S120 & S122 Evidence Act (Communication during Marriage): PUBLIC PROSECUTOR V ABDUL MAJID (Malaysia)
The Malayan Law Journal
PUBLIC PROSECUTOR V ABDUL MAJID
 3 MLJ 457
CRIMINAL REVISION 43-13-1993
HIGH COURT (SHAH ALAM)
DECIDED-DATE-1: 15 AUGUST 1994
JAMES FOONG J
Evidence – Witness – Spouse – Whether wife of accused could be compelled to give evidence for the prosecution – Whether English law on compellability of witnesses applies – Evidence Act 1950 ss 120 & 122
The accused was charged for murder under s 302 of the Penal Code (FMS Cap 45). At the preliminary enquiry, the prosecution attempted to call the accused’s wife as a witness for the prosecution. The accused’s counsel objected to this on the ground that although she was a competent witness, she could not be compelled to tender evidence against her own husband. The magistrate ruled that the accused’s wife could not be compelled to give any evidence against her husband. The prosecution then referred the matter to the High Court for determination while the preliminary enquiry was put on hold.
Held, finding that the accused’s wife could be compelled to give evidence and ordering the magistrate to record her evidence:
(1) The laws on the issue of spouse witness are governed by the Evidence
Act 1950 (‘the Act’) and the magistrate had erred in adopting English law. By
s 120 of the Act, a husband or wife is a competent witness in criminal
proceedings against any person although the question of compellability is not
(2) By virtue of s 122 of the Act however, no person who is or has been
married shall be compelled to disclose any communication made to him during
marriage unless the person who made the communication consents. The use of
the word ‘compelled’ in s 122 shows that it was the legislature’s intention
that a competent witness should generally also be a compellable one.
(3) Therefore, the accused’s wife could be compelled to give evidence with
the exception of communications by the accused to her unless the consent of
the accused had been obtained as required under s 122 of the Act.
[ Bahasa Malaysia summary
Tertuduh telah dituduh atas kesalahan membunuh di bawah s 302 Kanun Keseksaan (FMS Bab 45). Pada siasatan permulaan, pihak pendakwa telah mencuba memanggil isteri tertuduh sebagai seorang saksi pendakwa. Peguambela tertuduh telah membuat bantahan atas alasan bahawa walaupun isteri tertuduh adalah seorang saksi kompeten, beliau tidak boleh dipaksa untuk memberi keterangan yang menentang suaminya sendiri. Majistret telah memutuskan [*458] bahawa isteri tertuduh tidak boleh dipaksa untuk memberi sebarang keterangan yang menentang suaminya. Pihak pendakwa kemudiannya telah merujuk perkara itu kepada Mahkamah Tinggi untuk keputusannya sementara siasatan permulaan itu ditangguhkan.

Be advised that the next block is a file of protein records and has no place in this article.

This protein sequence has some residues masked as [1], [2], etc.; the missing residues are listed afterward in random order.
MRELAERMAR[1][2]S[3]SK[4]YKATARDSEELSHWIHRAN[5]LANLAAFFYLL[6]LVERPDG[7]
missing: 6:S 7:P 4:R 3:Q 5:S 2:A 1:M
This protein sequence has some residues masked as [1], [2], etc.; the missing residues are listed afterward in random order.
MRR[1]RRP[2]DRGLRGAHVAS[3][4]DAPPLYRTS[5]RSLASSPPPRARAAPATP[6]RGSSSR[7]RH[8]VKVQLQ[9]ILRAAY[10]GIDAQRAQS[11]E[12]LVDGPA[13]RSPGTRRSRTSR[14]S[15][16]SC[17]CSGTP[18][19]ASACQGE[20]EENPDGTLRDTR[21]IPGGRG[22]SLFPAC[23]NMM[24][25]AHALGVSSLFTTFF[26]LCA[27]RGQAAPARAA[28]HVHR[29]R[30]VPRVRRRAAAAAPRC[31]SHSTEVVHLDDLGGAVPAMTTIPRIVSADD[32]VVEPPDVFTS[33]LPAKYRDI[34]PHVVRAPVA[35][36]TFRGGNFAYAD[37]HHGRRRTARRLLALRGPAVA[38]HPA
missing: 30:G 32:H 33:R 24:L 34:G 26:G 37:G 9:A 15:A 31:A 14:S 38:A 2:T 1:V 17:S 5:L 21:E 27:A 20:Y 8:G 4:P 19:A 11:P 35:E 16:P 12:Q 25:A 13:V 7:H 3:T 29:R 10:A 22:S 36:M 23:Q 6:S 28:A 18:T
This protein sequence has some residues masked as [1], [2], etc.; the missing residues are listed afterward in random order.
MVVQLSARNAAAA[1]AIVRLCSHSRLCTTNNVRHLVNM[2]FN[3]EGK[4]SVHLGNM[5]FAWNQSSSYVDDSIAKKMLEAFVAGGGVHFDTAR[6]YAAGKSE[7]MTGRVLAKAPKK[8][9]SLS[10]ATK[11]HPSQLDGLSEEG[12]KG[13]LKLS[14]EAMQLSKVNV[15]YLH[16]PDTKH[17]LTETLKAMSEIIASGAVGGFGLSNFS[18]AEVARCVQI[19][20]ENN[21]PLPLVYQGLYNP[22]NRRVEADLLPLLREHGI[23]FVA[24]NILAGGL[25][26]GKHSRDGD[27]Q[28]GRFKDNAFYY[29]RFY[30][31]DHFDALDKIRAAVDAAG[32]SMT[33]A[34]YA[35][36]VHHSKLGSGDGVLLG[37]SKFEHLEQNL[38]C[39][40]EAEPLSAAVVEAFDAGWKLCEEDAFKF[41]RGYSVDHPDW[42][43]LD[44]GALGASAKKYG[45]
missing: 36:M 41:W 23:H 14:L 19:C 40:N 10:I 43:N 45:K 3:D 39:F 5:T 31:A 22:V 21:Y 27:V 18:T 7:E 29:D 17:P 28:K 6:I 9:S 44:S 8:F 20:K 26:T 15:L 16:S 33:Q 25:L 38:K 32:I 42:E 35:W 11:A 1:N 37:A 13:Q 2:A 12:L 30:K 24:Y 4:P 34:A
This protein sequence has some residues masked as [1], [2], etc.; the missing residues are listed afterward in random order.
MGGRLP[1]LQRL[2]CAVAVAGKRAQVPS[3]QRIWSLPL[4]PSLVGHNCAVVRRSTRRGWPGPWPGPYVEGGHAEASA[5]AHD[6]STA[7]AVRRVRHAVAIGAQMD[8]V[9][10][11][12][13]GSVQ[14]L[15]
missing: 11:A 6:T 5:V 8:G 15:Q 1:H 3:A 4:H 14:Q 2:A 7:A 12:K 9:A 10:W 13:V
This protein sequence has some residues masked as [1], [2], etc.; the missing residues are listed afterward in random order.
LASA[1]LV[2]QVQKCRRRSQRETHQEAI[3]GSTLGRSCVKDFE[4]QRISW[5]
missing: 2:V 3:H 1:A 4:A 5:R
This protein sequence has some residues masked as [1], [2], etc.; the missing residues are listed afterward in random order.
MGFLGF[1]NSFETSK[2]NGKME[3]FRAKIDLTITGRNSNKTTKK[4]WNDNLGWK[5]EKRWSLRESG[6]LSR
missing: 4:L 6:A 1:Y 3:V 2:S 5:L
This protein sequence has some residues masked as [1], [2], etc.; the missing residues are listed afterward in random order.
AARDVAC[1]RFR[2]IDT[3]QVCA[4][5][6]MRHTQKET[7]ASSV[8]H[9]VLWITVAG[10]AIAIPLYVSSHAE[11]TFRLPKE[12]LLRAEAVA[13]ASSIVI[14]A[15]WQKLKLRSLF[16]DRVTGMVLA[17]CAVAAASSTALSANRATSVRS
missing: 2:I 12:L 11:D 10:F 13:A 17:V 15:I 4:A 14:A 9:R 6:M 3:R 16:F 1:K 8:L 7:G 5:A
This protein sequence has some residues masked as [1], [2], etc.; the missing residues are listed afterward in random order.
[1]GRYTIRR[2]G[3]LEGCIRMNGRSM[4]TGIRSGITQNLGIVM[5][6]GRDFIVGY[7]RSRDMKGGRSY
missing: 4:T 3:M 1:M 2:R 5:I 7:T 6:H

Diputuskan, mendapati bahawa isteri tertuduh boleh dipaksa untuk memberi keterangan dan memerintahkan supaya majistret mencatatkan keterangannya:
(1) Undang-undang berkenaan dengan isu saksi pasangan ditentukan oleh Akta
Keterangan 1950 (‘Akta itu’) dan majistret telah membuat kesilapan apabila
beliau mengikut undang-undang Inggeris. Mengikut s 120 Akta itu, seseorang
suami atau isteri merupakan seorang saksi kompeten di dalam prosiding jenayah
terhadap sesiapa juga, walaupun soalan mengenai kebolehpaksaan tidak disebut
(2) Bagaimanapun, mengikut s 122 Akta itu, seorang yang beristeri atau
bersuami atau telah beristeri atau bersuami tidak boleh dipaksa mendedahkan
apa-apa komunikasi yang telah dibuat kepadanya dalam masa dia beristeri atau
bersuami melainkan jika orang telah membuat komunikasi itu mengizinkan.
Kegunaan perkataan ‘dipaksa’ di dalam s 122 menunjukkan bahawa adalah menjadi
niat badan perundangan supaya seorang saksi kompeten seharusnya juga
merupakan seorang saksi paksa.
(3) Oleh yang demikian, isteri tertuduh boleh dipaksa untuk memberi
keterangan kecuali komunikasi yang dibuat oleh tertuduh kepada beliau
melainkan jika keizinan tertuduh diperolehi seperti yang diperlukan di bawah
s 122 Akta itu.
For a case on compelling a spouse to be a witness, see 7 Mallal’s Digest (4th Ed) para 1421.
Cases referred to
Ghouse bin Haji Kader Mustan v R  MLJ 36
Gimbu bin Sangkaling v R  SCR 114
Hoskyn v Metropolitan Police Commissioner  AC 474,  2 All ER 136,  2 WLR 695
R v Lapworth  1 KB 117
R v Leach  AC 305
Legislation referred to
Evidence Act 1950 ss 120, 122
Penal Code (FMS Cap 45) s 302
Criminal Evidence Act 1898 [UK]
Wan Ahmad Kamal (Deputy Public Prosecutor) for the public prosecutor.
S Chandragesan (SG Gesan & Associates) for the respondent. [*459]
LAWYERS: Wan Ahmad Kamal (Deputy Public Prosecutor) for the public prosecutor.
S Chandragesan (SG Gesan & Associates) for the respondent.
JUDGMENTBY: JAMES FOONG J
This is a criminal revision brought to the attention of this court by the learned deputy prosecutor in respect of a decision made by the learned magistrate in Rawang.